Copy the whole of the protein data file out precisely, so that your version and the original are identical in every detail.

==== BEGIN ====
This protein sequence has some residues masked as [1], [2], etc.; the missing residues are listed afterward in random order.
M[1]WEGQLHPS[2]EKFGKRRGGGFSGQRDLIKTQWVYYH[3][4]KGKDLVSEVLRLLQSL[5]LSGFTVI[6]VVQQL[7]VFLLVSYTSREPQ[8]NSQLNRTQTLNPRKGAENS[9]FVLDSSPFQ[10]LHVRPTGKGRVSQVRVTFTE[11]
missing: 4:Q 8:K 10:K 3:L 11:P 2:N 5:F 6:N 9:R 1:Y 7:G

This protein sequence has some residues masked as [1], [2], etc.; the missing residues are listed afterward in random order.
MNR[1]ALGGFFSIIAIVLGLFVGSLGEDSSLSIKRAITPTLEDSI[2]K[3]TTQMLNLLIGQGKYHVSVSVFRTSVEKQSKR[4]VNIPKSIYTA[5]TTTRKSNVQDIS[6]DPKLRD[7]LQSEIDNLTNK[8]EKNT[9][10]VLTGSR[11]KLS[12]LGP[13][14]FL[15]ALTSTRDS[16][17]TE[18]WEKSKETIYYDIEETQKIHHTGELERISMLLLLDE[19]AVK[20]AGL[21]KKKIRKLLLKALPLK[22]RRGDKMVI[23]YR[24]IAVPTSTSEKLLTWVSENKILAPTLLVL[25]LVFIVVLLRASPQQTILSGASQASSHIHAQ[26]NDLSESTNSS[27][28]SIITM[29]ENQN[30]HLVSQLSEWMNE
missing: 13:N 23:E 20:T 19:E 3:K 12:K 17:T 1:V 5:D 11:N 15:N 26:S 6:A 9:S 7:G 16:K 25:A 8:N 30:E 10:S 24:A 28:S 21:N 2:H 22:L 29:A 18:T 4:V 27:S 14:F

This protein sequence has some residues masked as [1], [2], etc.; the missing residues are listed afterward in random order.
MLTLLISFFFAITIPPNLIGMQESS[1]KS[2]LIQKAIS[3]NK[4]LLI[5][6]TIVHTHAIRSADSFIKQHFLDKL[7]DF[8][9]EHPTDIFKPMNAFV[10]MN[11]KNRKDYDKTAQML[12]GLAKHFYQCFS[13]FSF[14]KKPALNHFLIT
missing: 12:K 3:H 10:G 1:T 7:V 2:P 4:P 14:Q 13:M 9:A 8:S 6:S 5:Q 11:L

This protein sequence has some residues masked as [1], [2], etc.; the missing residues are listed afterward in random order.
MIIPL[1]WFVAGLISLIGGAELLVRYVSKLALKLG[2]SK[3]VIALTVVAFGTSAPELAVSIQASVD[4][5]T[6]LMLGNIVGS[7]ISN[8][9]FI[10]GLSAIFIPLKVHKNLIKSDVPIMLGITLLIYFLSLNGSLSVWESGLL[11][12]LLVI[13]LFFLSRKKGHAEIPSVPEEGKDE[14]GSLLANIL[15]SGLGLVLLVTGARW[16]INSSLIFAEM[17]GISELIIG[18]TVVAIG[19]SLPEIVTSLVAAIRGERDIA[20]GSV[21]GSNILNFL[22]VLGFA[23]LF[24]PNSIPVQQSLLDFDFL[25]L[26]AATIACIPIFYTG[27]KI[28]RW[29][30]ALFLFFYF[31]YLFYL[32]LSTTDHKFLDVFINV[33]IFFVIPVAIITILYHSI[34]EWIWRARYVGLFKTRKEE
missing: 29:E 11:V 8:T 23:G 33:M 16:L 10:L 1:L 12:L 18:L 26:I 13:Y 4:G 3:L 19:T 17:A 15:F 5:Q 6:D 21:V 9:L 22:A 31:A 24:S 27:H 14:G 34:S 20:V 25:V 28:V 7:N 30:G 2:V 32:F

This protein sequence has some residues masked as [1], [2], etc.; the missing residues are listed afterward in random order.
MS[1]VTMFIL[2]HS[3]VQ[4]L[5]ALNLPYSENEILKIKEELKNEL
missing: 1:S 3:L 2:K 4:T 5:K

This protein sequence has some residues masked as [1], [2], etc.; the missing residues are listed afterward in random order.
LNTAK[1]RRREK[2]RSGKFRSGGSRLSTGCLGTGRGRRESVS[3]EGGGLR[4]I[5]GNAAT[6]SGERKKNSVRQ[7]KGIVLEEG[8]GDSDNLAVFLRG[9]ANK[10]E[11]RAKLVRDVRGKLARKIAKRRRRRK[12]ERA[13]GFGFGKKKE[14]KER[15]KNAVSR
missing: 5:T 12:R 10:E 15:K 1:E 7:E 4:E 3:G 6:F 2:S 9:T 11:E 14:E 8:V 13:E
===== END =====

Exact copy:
This protein sequence has some residues masked as [1], [2], etc.; the missing residues are listed afterward in random order.
M[1]WEGQLHPS[2]EKFGKRRGGGFSGQRDLIKTQWVYYH[3][4]KGKDLVSEVLRLLQSL[5]LSGFTVI[6]VVQQL[7]VFLLVSYTSREPQ[8]NSQLNRTQTLNPRKGAENS[9]FVLDSSPFQ[10]LHVRPTGKGRVSQVRVTFTE[11]
missing: 4:Q 8:K 10:K 3:L 11:P 2:N 5:F 6:N 9:R 1:Y 7:G

This protein sequence has some residues masked as [1], [2], etc.; the missing residues are listed afterward in random order.
MNR[1]ALGGFFSIIAIVLGLFVGSLGEDSSLSIKRAITPTLEDSI[2]K[3]TTQMLNLLIGQGKYHVSVSVFRTSVEKQSKR[4]VNIPKSIYTA[5]TTTRKSNVQDIS[6]DPKLRD[7]LQSEIDNLTNK[8]EKNT[9][10]VLTGSR[11]KLS[12]LGP[13][14]FL[15]ALTSTRDS[16][17]TE[18]WEKSKETIYYDIEETQKIHHTGELERISMLLLLDE[19]AVK[20]AGL[21]KKKIRKLLLKALPLK[22]RRGDKMVI[23]YR[24]IAVPTSTSEKLLTWVSENKILAPTLLVL[25]LVFIVVLLRASPQQTILSGASQASSHIHAQ[26]NDLSESTNSS[27][28]SIITM[29]ENQN[30]HLVSQLSEWMNE
missing: 13:N 23:E 20:T 19:E 3:K 12:K 17:T 1:V 5:D 11:N 15:N 26:S 6:A 9:S 7:G 16:K 25:A 8:N 30:E 10:S 24:A 28:S 21:N 2:H 22:L 29:A 18:T 4:V 27:S 14:F

This protein sequence has some residues masked as [1], [2], etc.; the missing residues are listed afterward in random order.
MLTLLISFFFAITIPPNLIGMQESS[1]KS[2]LIQKAIS[3]NK[4]LLI[5][6]TIVHTHAIRSADSFIKQHFLDKL[7]DF[8][9]EHPTDIFKPMNAFV[10]MN[11]KNRKDYDKTAQML[12]GLAKHFYQCFS[13]FSF[14]KKPALNHFLIT
missing: 12:K 3:H 10:G 1:T 7:V 2:P 4:P 14:Q 13:M 9:A 8:S 6:S 5:Q 11:L

This protein sequence has some residues masked as [1], [2], etc.; the missing residues are listed afterward in random order.
MIIPL[1]WFVAGLISLIGGAELLVRYVSKLALKLG[2]SK[3]VIALTVVAFGTSAPELAVSIQASVD[4][5]T[6]LMLGNIVGS[7]ISN[8][9]FI[10]GLSAIFIPLKVHKNLIKSDVPIMLGITLLIYFLSLNGSLSVWESGLL[11][12]LLVI[13]LFFLSRKKGHAEIPSVPEEGKDE[14]GSLLANIL[15]SGLGLVLLVTGARW[16]INSSLIFAEM[17]GISELIIG[18]TVVAIG[19]SLPEIVTSLVAAIRGERDIA[20]GSV[21]GSNILNFL[22]VLGFA[23]LF[24]PNSIPVQQSLLDFDFL[25]L[26]AATIACIPIFYTG[27]KI[28]RW[29][30]ALFLFFYF[31]YLFYL[32]LSTTDHKFLDVFINV[33]IFFVIPVAIITILYHSI[34]EWIWRARYVGLFKTRKEE
missing: 29:E 11:V 8:T 23:G 33:M 16:L 10:L 1:L 12:L 18:L 26:I 13:Y 4:G 3:L 19:T 17:A 15:F 5:Q 6:D 21:V 9:L 22:A 31:A 24:S 27:H 14:G 34:S 20:V 25:V 28:V 7:N 30:G 2:V 32:F

This protein sequence has some residues masked as [1], [2], etc.; the missing residues are listed afterward in random order.
MS[1]VTMFIL[2]HS[3]VQ[4]L[5]ALNLPYSENEILKIKEELKNEL
missing: 1:S 3:L 2:K 4:T 5:K

This protein sequence has some residues masked as [1], [2], etc.; the missing residues are listed afterward in random order.
LNTAK[1]RRREK[2]RSGKFRSGGSRLSTGCLGTGRGRRESVS[3]EGGGLR[4]I[5]GNAAT[6]SGERKKNSVRQ[7]KGIVLEEG[8]GDSDNLAVFLRG[9]ANK[10]E[11]RAKLVRDVRGKLARKIAKRRRRRK[12]ERA[13]GFGFGKKKE[14]KER[15]KNAVSR
missing: 5:T 12:R 10:E 15:K 1:E 7:E 4:E 3:G 6:F 2:S 9:T 11:E 14:E 8:V 13:E